But as you know, we live in a society of laws founded on precedent. For example, the Constitution doesn't say there is a right to privacy. The Courts have found since at least the 60s that there is one, and so we have it (and quite correctly, in my view).

    The Constitution doesn't say the Supreme Court gets to make the final decision on the Constitutionality of laws passed by the Legislature (Congress), or the acts of the Executive. But in the early 1800s the Supreme Court decided under Justice Marshall that they did in fact that that authority, and they've had it ever since.

    Since at least the Korean war, it has been "decided," (by practice if not explicitly) that the President has the power to send our military into battle without a Declaration of War from the Congress. Once in battle, the Constitution is pretty clear that the President acts as Commander-in-Chief, and therefore directs the fighting.

    One thing about this type of precedent setting, the longer nothing is done about it the harder it is to do. Right after Marshall and the Supreme Court decided that the Court had the final say over the Constitutionality of laws and such, the executive and legislative branch could have told Marshall to go jump in a lake, and simply ignored any Court decrees on Constitutionality they didn't like (Marshall was ingenious, though, in that he ruled in favor of his political enemies in the case (it was Marbury v. Madison) while at the same time taking the power he wanted for the Court - but that's another story). Now, all these years later, imagine if Congress told the Supreme Court to go jump in a lake, and that they were going to pass, and the executive enforce, any laws they felt like regardless of what the Court said about it. There would be an uproar. People have come to accept that the Supreme Court has the power it says it has.

    Likewise, the longer Presidents are able to send the military into battle without an express Declaration of War from Congress, the more firmly entrenched that executive power becomes. The executive has had the power, in practical effect, for at least half a century at this point. The longer they keep arguing that they have this Constitutional authority, and the longer they keep exercising it, the harder it is to wrest it away from them. That's a reality of our system.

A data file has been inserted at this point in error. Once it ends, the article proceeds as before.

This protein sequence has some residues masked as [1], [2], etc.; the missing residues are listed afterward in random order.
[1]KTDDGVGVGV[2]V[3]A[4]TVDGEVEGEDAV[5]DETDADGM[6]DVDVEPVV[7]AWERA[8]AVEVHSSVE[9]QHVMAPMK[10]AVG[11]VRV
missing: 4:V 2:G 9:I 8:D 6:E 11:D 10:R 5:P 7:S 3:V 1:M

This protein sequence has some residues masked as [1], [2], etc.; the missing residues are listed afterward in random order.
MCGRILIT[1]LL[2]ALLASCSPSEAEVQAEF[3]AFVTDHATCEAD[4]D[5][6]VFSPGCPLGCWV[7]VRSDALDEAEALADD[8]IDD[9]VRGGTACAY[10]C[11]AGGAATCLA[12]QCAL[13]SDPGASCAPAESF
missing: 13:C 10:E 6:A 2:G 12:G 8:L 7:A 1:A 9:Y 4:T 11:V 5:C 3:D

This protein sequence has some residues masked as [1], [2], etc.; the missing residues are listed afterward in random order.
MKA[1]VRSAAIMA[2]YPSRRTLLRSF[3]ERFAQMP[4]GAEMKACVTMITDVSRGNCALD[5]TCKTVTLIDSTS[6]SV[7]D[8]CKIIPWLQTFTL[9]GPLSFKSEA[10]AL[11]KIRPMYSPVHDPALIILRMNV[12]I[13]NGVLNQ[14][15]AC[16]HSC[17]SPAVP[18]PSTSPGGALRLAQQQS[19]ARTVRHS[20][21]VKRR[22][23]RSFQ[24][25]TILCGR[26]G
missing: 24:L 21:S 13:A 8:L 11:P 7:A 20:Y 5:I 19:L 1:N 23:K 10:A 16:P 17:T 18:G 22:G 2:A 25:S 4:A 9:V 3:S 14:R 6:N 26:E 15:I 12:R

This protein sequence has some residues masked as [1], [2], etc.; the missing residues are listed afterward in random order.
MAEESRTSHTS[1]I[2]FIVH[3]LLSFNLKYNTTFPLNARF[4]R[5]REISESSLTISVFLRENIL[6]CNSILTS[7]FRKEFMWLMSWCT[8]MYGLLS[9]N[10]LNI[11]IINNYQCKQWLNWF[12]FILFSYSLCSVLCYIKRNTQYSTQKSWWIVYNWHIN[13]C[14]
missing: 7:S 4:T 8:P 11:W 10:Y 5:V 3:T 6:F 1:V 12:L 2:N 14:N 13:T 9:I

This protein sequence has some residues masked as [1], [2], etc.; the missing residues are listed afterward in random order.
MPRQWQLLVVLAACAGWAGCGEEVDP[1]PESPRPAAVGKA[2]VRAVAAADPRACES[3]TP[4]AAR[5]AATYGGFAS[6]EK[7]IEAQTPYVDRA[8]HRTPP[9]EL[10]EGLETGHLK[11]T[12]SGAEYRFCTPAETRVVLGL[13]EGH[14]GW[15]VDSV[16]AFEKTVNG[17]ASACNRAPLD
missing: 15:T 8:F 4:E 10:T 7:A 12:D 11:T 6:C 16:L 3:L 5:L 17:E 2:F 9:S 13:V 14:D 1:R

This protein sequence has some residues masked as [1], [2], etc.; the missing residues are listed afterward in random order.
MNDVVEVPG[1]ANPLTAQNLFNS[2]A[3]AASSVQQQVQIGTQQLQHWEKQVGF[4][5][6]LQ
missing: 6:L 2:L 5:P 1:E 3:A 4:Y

So while you are right about how the system was intended to function, from a practical standpoint, there is a difficult when one coordinate branch of government tries to exercise control over the other, particularly if that exercise of control goes against 50 years of practice. It's a gamble for both sides. Suppose, for example, Congress passes a new War Powers act as you suggest, and then suppose the executive branch tells them to get bent because they're going to do what they've been doing for 50 years no matter what Congress thinks. Congress potentially loses power in the balance between the branches (and, of course, if it ultimately goes against the executive, then the executive loses power). This is one reason the three branches rarely go to the wall in terms of trying to enforce their powers over another branch. A lot at stake.

    Sorry for the long-winded post.

  6. Scott, I think you hit the counter-arguement spot on.

    Not sure I agree on this:

    "The Constitution doesn't say the Supreme Court gets to make the final decision on the Constitutionality of laws passed by the Legislature (Congress), or the acts of the Executive."

    Seems to me that Article III covers that with this:

    The judicial power shall extend to all cases, in law and equity, arising under this Constitution, the laws of the United States, and treaties made, or which shall be made, under their authority...

    And I don't have time to look up Marshall's arguments right now, but I seem to remember that's what he based them on.

    Get back to you on that when I have a chance.


  7. Jeff:

    Trying to get to Marshall's argument based on that text of Article III gets you into a circular argument. It says the judicial power extends to laws arising under the Constitution, but it doesn't say the Supreme Court gets to decide whether a law implicates a Constitutional issue. Also, if you read further into Article III, Congress is given the authority to regulate the appellate jurisdiction of the Supreme Court. Imagine if they actually exercised that! Congress saying, Supreme Court, you can no longer hear appeals on emminent domain cases, for example (or abortion).

    Here's what Jefferson said about the Constitution and the Marbury v. Madison decision after it came out"

    "# "The question whether the judges are invested with exclusive authority to decide on the constitutionality of a law has been heretofore a subject of consideration with me in the exercise of official duties. Certainly there is not a word in the Constitution which has given that power to them more than to the Executive or Legislative branches."

    —Thomas Jefferson to W. H. Torrance, 1815. ME 14:303 "

    In fact, after Marbury was decided, the Supreme Court didn't declare a law unconstitutional for a very long time, because they knew it was by no means settled that they had the power. They let things sit for a while, let the precedent go unchallenged for a number of decades.